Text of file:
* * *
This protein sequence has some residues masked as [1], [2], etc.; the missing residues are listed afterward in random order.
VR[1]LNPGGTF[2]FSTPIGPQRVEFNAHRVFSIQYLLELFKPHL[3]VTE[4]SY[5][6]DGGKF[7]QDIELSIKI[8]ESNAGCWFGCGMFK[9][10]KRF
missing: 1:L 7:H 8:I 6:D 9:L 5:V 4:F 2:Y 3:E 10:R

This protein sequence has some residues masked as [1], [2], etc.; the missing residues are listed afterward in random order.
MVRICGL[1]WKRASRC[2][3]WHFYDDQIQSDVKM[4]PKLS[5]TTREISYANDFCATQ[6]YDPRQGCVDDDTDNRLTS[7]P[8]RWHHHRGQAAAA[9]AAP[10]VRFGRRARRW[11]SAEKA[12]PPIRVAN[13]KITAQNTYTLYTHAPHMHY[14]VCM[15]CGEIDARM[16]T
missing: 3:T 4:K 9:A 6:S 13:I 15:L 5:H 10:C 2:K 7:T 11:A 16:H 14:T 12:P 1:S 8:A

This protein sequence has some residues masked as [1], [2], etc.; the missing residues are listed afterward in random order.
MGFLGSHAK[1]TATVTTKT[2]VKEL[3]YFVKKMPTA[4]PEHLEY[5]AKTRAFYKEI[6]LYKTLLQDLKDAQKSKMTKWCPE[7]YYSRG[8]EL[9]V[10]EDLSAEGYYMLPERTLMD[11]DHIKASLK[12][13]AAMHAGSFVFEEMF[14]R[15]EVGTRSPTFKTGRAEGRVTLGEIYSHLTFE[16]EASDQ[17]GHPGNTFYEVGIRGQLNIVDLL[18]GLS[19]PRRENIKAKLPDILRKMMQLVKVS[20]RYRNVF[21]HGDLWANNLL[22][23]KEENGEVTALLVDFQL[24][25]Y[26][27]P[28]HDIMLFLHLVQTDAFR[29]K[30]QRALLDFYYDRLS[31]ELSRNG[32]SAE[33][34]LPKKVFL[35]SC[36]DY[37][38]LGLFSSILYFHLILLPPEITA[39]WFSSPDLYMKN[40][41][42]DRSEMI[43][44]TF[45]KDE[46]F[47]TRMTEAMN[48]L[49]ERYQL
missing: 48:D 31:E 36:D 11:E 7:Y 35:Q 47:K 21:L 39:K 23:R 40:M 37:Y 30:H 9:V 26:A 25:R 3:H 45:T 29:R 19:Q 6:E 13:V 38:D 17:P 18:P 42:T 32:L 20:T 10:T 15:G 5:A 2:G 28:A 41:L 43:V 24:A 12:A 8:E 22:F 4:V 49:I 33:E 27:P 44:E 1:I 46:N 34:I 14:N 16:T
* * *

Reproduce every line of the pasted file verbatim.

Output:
This protein sequence has some residues masked as [1], [2], etc.; the missing residues are listed afterward in random order.
VR[1]LNPGGTF[2]FSTPIGPQRVEFNAHRVFSIQYLLELFKPHL[3]VTE[4]SY[5][6]DGGKF[7]QDIELSIKI[8]ESNAGCWFGCGMFK[9][10]KRF
missing: 1:L 7:H 8:I 6:D 9:L 5:V 4:F 2:Y 3:E 10:R

This protein sequence has some residues masked as [1], [2], etc.; the missing residues are listed afterward in random order.
MVRICGL[1]WKRASRC[2][3]WHFYDDQIQSDVKM[4]PKLS[5]TTREISYANDFCATQ[6]YDPRQGCVDDDTDNRLTS[7]P[8]RWHHHRGQAAAA[9]AAP[10]VRFGRRARRW[11]SAEKA[12]PPIRVAN[13]KITAQNTYTLYTHAPHMHY[14]VCM[15]CGEIDARM[16]T
missing: 3:T 4:K 9:A 6:S 13:I 15:L 5:H 10:C 2:K 7:T 11:A 16:H 14:T 12:P 1:S 8:A

This protein sequence has some residues masked as [1], [2], etc.; the missing residues are listed afterward in random order.
MGFLGSHAK[1]TATVTTKT[2]VKEL[3]YFVKKMPTA[4]PEHLEY[5]AKTRAFYKEI[6]LYKTLLQDLKDAQKSKMTKWCPE[7]YYSRG[8]EL[9]V[10]EDLSAEGYYMLPERTLMD[11]DHIKASLK[12][13]AAMHAGSFVFEEMF[14]R[15]EVGTRSPTFKTGRAEGRVTLGEIYSHLTFE[16]EASDQ[17]GHPGNTFYEVGIRGQLNIVDLL[18]GLS[19]PRRENIKAKLPDILRKMMQLVKVS[20]RYRNVF[21]HGDLWANNLL[22][23]KEENGEVTALLVDFQL[24][25]Y[26][27]P[28]HDIMLFLHLVQTDAFR[29]K[30]QRALLDFYYDRLS[31]ELSRNG[32]SAE[33][34]LPKKVFL[35]SC[36]DY[37][38]LGLFSSILYFHLILLPPEITA[39]WFSSPDLYMKN[40][41][42]DRSEMI[43][44]TF[45]KDE[46]F[47]TRMTEAMN[48]L[49]ERYQL
missing: 48:D 31:E 36:D 11:E 7:Y 35:Q 47:K 21:L 39:K 23:R 40:M 37:Y 30:H 9:V 26:A 25:R 3:H 45:T 29:R 19:Q 6:E 13:V 38:D 17:P 18:P 42:T 32:L 20:T 10:T 15:G 5:A 2:G 28:A 41:L 43:V 24:A 12:A 8:E 22:F 4:V 49:I 33:E 27:P 44:E 1:I 46:N 34:I 14:N 16:T